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Most people love to travel and rightly so. The world has so much to explore and enjoy, so why should you be restricted to the UK alone when planning your next holiday? What’s more, if you have a medical condition, you shouldn’t be worried about travelling abroad – as long as you take the right precautions. Instead, it can be pretty easy to journey around the world and see the amazing sights on offer. This is regardless of whether you’re elderly, disabled, or even have a medical condition.

This resource will address some of the common problems associated with travelling abroad, providing expert advice and tips throughout.

We’ll give specific information on:

• Travelling with medication.
• Travelling with a disability that affects movement.
• Travelling with a medical condition that needs to be monitored.

You’re welcome to use this guide as you see best, with the opportunity to pick out the most appropriate sections or read the full resource. Just make sure you know the facts before travelling overseas with a medical condition.

Getting travel insurance with a medical condition

Whenever travelling abroad, insurance is vital. Otherwise, how would you be protected in the event of an accident or emergency situation? From needing hospital treatment abroad to requiring an emergency evacuation, insurance is in place to cover these costs.

Of course, we would all hope our travels are hassle free. However, planning for the worst is always recommended, so you have something in place for an emergency. Therefore, it doesn’t matter whether you have a medical condition or not, travel insurance should always be one of your priorities.

Travel insurance can be difficult to get, dependent on your medical condition. Unfortunately, you may not be covered by your first choice trip either, but there may be an alternative destination where cover would be possible. Therefore, it’s always worth checking with your provider.

It’s not just medical conditions that’ll be factored in either. Your physical and mental health will also be questioned, so if you have a disability or mental health problem such as anxiety or depression, you’ll need to state this when applying for insurance.

As you’d expect therefore, arranging travel insurance can be frustrating. However, remember it’s a necessity. Fortunately though, there are opportunities to get travel insurance tailored to certain medical conditions – so make sure to keep an eye out for these.

It would also be ill-advised to avoid stating a medical condition you have or are receiving treatment for. Any fabrication could lead to future claims being rejected and your insurance cover invalidated. Whilst you may feel tempted to twist the truth in an effort to benefit from cheaper insurance rates, companies can ask for access to your medical files, if you go on to make a later claim.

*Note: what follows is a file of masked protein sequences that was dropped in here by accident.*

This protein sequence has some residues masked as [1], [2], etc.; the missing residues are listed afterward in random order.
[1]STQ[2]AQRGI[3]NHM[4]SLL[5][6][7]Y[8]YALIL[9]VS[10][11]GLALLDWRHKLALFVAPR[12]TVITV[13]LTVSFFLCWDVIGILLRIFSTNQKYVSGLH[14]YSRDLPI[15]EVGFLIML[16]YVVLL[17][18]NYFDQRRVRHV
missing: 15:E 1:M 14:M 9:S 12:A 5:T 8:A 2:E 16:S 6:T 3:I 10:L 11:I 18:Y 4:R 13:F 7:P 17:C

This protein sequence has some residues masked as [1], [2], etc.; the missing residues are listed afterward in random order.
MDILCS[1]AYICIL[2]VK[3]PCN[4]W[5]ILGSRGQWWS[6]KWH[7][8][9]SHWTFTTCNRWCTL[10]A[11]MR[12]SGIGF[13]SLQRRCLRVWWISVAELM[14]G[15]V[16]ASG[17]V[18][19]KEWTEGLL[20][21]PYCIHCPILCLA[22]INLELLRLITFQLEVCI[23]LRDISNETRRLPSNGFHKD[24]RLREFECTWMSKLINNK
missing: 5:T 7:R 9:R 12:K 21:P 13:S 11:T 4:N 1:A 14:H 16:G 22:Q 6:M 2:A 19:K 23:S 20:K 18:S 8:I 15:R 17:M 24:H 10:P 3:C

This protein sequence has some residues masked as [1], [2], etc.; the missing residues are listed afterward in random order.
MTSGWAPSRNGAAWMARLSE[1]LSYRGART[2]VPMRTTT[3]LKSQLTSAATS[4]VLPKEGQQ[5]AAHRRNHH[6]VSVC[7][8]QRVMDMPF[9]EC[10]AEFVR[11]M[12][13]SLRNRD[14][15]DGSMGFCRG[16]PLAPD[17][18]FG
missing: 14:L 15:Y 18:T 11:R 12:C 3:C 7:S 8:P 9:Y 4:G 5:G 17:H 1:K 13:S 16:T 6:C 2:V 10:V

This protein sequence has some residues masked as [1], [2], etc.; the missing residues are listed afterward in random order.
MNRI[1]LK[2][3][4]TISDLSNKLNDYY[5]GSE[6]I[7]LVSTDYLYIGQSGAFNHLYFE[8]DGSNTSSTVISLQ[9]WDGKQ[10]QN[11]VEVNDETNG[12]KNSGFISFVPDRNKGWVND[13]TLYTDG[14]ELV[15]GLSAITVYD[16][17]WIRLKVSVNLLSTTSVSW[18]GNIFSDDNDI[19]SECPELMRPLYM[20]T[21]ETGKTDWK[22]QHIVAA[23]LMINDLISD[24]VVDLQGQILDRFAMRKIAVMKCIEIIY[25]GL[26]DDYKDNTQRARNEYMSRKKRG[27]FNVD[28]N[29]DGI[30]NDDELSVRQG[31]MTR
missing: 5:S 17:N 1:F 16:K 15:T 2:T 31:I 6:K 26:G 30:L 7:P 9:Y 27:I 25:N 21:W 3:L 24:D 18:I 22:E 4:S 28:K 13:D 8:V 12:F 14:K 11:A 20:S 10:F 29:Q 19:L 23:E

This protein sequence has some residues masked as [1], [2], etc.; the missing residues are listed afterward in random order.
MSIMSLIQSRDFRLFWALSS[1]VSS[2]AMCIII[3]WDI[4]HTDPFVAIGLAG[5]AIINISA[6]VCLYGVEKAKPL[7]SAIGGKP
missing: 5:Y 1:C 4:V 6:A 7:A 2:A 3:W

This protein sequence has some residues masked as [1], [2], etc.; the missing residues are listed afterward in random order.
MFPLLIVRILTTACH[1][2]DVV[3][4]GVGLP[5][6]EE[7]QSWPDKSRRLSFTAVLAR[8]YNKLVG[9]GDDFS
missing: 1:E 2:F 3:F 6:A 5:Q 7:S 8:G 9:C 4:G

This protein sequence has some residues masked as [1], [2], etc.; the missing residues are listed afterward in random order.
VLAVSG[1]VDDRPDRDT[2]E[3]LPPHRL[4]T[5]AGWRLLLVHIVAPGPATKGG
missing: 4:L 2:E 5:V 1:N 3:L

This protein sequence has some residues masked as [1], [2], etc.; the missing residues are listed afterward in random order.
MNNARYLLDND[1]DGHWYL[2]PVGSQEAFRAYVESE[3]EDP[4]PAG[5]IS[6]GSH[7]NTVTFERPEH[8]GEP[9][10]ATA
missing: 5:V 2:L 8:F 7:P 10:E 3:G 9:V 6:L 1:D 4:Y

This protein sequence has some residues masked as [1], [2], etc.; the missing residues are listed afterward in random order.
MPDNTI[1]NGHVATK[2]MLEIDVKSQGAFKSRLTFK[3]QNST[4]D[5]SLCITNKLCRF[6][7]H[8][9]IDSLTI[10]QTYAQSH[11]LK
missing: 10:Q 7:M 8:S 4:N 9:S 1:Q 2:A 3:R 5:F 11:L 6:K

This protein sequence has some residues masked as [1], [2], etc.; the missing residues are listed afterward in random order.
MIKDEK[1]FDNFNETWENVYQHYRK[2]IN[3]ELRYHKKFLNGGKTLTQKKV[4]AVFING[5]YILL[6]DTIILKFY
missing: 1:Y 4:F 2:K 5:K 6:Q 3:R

For that reason, you should include any medical condition or ailment and declare this from the very start. Once you’ve declared your medical condition, you’ll then be screened so the provider can find out more on your situation.

It’s also worth mentioning that your travel insurance quote could be affected by which region of the world you’re travelling to. For instance, countries where medical care is expensive may lead to increased pricing. These countries include Canada, the US, Caribbean countries, Cyprus and even Spain.

What is included in medical condition travel insurance?

As you’ll likely know, it can be difficult to get a good price for your travel insurance if you’ve a medical condition. Therefore, it’s important to find a policy that’s right for your needs, to ensure you’ll be fully protected when leaving the country.

Why is it difficult to get travel insurance with a medical condition?

It’s a question many people ask, but in essence, the answer is relatively straightforward. Travel insurance will be difficult to arrange and more expensive, because there’s a greater risk of insurers needing to pay out.

Overseas medical claims add up to an expensive outlay for travel insurance providers. Collectively, insurers can spend millions of pounds on foreign hospital treatment, emergency repatriation and other medical expenses.

Therefore, if you’re looking to travel overseas, some insurers may factor the increased risk into your costs. Insurancewith work differently though, individually screening each customer to ensure they pay for the right cover based on their personal situation.

What will your travel insurance cover?

If you have a medical condition and want to travel abroad, you may question what’s included in the contract. Of course, this would depend on the agreement itself and you should check what is and isn’t included before signing the dotted line. However, for those with a medical condition and arranging specialist insurance to cover this, your insurance will likely include:

• Medical expenses if you fall ill or are injured when abroad.
• Repatriation to ensure you’re able to get back home safely.
• Travel expenses if you’re forced to stay abroad longer than planned due to a medical condition.

Depending on your illness or condition, your insurer could ask a number of personal questions you may feel are invasive. However, even though you may not want to, you should answer every question honestly and give information that’s to the best of your knowledge. Your insurer could seek medical confirmation if they require anything else.

By taking your time to arrange travel insurance and ensuring to get the right cover, you’ll have the peace of mind you need to see the world safely and above all, with the protection you need.

Tips to help you travel safely with a medical condition

Travelling with a medical condition is widely accepted as being safe. Despite this though, airlines do have the right to deny passengers who could suffer complications in the air. For those travelling by plane, the most common in-flight problems are as follows:

• Neurologic events
• Cardiac events
• Respiratory events
• Gastrointestinal events
• Vasovagal syncope (fainting)